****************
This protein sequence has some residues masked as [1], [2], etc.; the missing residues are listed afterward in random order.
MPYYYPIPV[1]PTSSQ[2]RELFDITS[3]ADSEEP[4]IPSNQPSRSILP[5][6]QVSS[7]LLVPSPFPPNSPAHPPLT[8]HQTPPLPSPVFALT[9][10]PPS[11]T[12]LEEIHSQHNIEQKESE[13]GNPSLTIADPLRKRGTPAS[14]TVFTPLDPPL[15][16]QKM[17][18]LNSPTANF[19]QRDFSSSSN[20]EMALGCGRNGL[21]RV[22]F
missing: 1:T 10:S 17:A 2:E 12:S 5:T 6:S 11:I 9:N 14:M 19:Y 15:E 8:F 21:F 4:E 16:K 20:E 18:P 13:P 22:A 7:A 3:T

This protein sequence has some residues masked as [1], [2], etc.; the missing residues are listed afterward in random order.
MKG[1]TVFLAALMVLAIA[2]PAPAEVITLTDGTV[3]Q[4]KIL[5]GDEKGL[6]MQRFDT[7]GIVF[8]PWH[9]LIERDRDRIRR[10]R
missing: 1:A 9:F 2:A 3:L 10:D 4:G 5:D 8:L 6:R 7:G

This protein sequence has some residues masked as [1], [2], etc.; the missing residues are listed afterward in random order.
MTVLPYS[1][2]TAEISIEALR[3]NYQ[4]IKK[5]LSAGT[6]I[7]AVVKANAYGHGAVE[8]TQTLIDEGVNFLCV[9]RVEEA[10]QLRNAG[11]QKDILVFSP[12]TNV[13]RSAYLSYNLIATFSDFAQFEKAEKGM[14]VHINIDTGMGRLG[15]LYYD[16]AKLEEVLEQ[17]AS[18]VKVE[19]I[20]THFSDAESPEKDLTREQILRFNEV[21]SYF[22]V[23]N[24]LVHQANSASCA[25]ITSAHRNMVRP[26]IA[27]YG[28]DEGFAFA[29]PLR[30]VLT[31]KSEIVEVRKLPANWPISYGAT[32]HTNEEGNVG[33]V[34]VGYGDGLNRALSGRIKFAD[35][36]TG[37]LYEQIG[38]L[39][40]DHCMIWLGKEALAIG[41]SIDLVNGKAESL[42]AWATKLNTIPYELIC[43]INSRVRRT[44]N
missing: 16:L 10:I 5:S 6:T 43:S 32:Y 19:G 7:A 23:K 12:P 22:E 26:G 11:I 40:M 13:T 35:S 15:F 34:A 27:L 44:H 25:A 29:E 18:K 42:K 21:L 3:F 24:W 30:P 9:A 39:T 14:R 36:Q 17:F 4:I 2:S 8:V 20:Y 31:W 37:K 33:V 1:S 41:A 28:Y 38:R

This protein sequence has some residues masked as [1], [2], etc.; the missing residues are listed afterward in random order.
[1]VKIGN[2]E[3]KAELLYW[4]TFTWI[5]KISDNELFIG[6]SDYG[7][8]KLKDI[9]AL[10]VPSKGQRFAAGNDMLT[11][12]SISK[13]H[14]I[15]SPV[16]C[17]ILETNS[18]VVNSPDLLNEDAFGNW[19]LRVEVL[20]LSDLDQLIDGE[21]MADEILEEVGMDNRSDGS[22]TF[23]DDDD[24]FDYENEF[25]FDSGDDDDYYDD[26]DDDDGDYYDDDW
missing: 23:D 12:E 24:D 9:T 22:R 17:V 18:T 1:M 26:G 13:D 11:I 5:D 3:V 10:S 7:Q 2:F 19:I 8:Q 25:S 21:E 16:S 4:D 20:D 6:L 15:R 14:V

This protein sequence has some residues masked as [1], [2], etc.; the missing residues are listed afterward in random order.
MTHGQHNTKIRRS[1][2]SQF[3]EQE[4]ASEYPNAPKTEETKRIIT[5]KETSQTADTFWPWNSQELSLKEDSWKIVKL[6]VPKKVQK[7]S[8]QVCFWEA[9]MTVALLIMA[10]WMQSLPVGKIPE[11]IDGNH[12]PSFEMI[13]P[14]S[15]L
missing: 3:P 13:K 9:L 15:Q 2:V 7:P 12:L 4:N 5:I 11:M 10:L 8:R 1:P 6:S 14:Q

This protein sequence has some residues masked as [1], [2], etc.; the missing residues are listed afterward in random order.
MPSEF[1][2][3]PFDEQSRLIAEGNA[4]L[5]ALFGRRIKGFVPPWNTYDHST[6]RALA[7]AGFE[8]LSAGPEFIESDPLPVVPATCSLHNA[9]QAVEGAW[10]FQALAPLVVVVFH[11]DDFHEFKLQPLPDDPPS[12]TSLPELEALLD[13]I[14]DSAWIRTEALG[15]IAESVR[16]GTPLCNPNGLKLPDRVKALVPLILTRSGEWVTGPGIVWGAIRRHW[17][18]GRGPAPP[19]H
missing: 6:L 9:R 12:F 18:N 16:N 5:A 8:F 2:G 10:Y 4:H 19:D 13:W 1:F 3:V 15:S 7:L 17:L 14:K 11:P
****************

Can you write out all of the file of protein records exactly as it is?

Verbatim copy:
This protein sequence has some residues masked as [1], [2], etc.; the missing residues are listed afterward in random order.
MPYYYPIPV[1]PTSSQ[2]RELFDITS[3]ADSEEP[4]IPSNQPSRSILP[5][6]QVSS[7]LLVPSPFPPNSPAHPPLT[8]HQTPPLPSPVFALT[9][10]PPS[11]T[12]LEEIHSQHNIEQKESE[13]GNPSLTIADPLRKRGTPAS[14]TVFTPLDPPL[15][16]QKM[17][18]LNSPTANF[19]QRDFSSSSN[20]EMALGCGRNGL[21]RV[22]F
missing: 1:T 10:S 17:A 2:E 12:S 5:T 6:S 11:I 9:N 14:M 19:Y 15:E 8:F 21:F 4:E 16:K 20:E 18:P 13:P 22:A 7:A 3:T

This protein sequence has some residues masked as [1], [2], etc.; the missing residues are listed afterward in random order.
MKG[1]TVFLAALMVLAIA[2]PAPAEVITLTDGTV[3]Q[4]KIL[5]GDEKGL[6]MQRFDT[7]GIVF[8]PWH[9]LIERDRDRIRR[10]R
missing: 1:A 9:F 2:A 3:L 10:D 4:G 5:D 8:L 6:R 7:G

This protein sequence has some residues masked as [1], [2], etc.; the missing residues are listed afterward in random order.
MTVLPYS[1][2]TAEISIEALR[3]NYQ[4]IKK[5]LSAGT[6]I[7]AVVKANAYGHGAVE[8]TQTLIDEGVNFLCV[9]RVEEA[10]QLRNAG[11]QKDILVFSP[12]TNV[13]RSAYLSYNLIATFSDFAQFEKAEKGM[14]VHINIDTGMGRLG[15]LYYD[16]AKLEEVLEQ[17]AS[18]VKVE[19]I[20]THFSDAESPEKDLTREQILRFNEV[21]SYF[22]V[23]N[24]LVHQANSASCA[25]ITSAHRNMVRP[26]IA[27]YG[28]DEGFAFA[29]PLR[30]VLT[31]KSEIVEVRKLPANWPISYGAT[32]HTNEEGNVG[33]V[34]VGYGDGLNRALSGRIKFAD[35][36]TG[37]LYEQIG[38]L[39][40]DHCMIWLGKEALAIG[41]SIDLVNGKAESL[42]AWATKLNTIPYELIC[43]INSRVRRT[44]N
missing: 16:L 10:I 5:S 6:T 43:S 32:Y 19:G 7:A 23:K 12:P 22:E 26:G 11:I 40:M 13:T 35:S 15:F 34:A 27:L 44:H 25:A 29:E 18:K 42:K 21:L 3:F 24:W 30:P 9:A 39:T 14:R 36:Q 17:F 4:I 2:S 8:V 20:Y 31:W 37:K 33:V 1:S 41:A 28:Y 38:R

This protein sequence has some residues masked as [1], [2], etc.; the missing residues are listed afterward in random order.
[1]VKIGN[2]E[3]KAELLYW[4]TFTWI[5]KISDNELFIG[6]SDYG[7][8]KLKDI[9]AL[10]VPSKGQRFAAGNDMLT[11][12]SISK[13]H[14]I[15]SPV[16]C[17]ILETNS[18]VVNSPDLLNEDAFGNW[19]LRVEVL[20]LSDLDQLIDGE[21]MADEILEEVGMDNRSDGS[22]TF[23]DDDD[24]FDYENEF[25]FDSGDDDDYYDD[26]DDDDGDYYDDDW
missing: 23:D 12:E 24:D 9:T 22:R 17:V 18:T 1:M 26:G 13:D 11:I 5:D 3:V 10:S 7:Q 2:F 19:I 8:Q 25:S 21:E 16:S 4:D 20:D 6:L 15:R 14:V

This protein sequence has some residues masked as [1], [2], etc.; the missing residues are listed afterward in random order.
MTHGQHNTKIRRS[1][2]SQF[3]EQE[4]ASEYPNAPKTEETKRIIT[5]KETSQTADTFWPWNSQELSLKEDSWKIVKL[6]VPKKVQK[7]S[8]QVCFWEA[9]MTVALLIMA[10]WMQSLPVGKIPE[11]IDGNH[12]PSFEMI[13]P[14]S[15]L
missing: 3:P 13:K 9:L 15:Q 2:V 7:P 12:L 4:N 5:I 11:M 10:L 8:R 1:P 6:S 14:Q

This protein sequence has some residues masked as [1], [2], etc.; the missing residues are listed afterward in random order.
MPSEF[1][2][3]PFDEQSRLIAEGNA[4]L[5]ALFGRRIKGFVPPWNTYDHST[6]RALA[7]AGFE[8]LSAGPEFIESDPLPVVPATCSLHNA[9]QAVEGAW[10]FQALAPLVVVVFH[11]DDFHEFKLQPLPDDPPS[12]TSLPELEALLD[13]I[14]DSAWIRTEALG[15]IAESVR[16]GTPLCNPNGLKLPDRVKALVPLILTRSGEWVTGPGIVWGAIRRHW[17][18]GRGPAPP[19]H
missing: 6:L 9:R 12:F 18:N 16:N 5:A 8:F 2:G 10:Y 4:H 19:D 13:W 1:F 3:V 15:S 7:L 17:L 14:K 11:P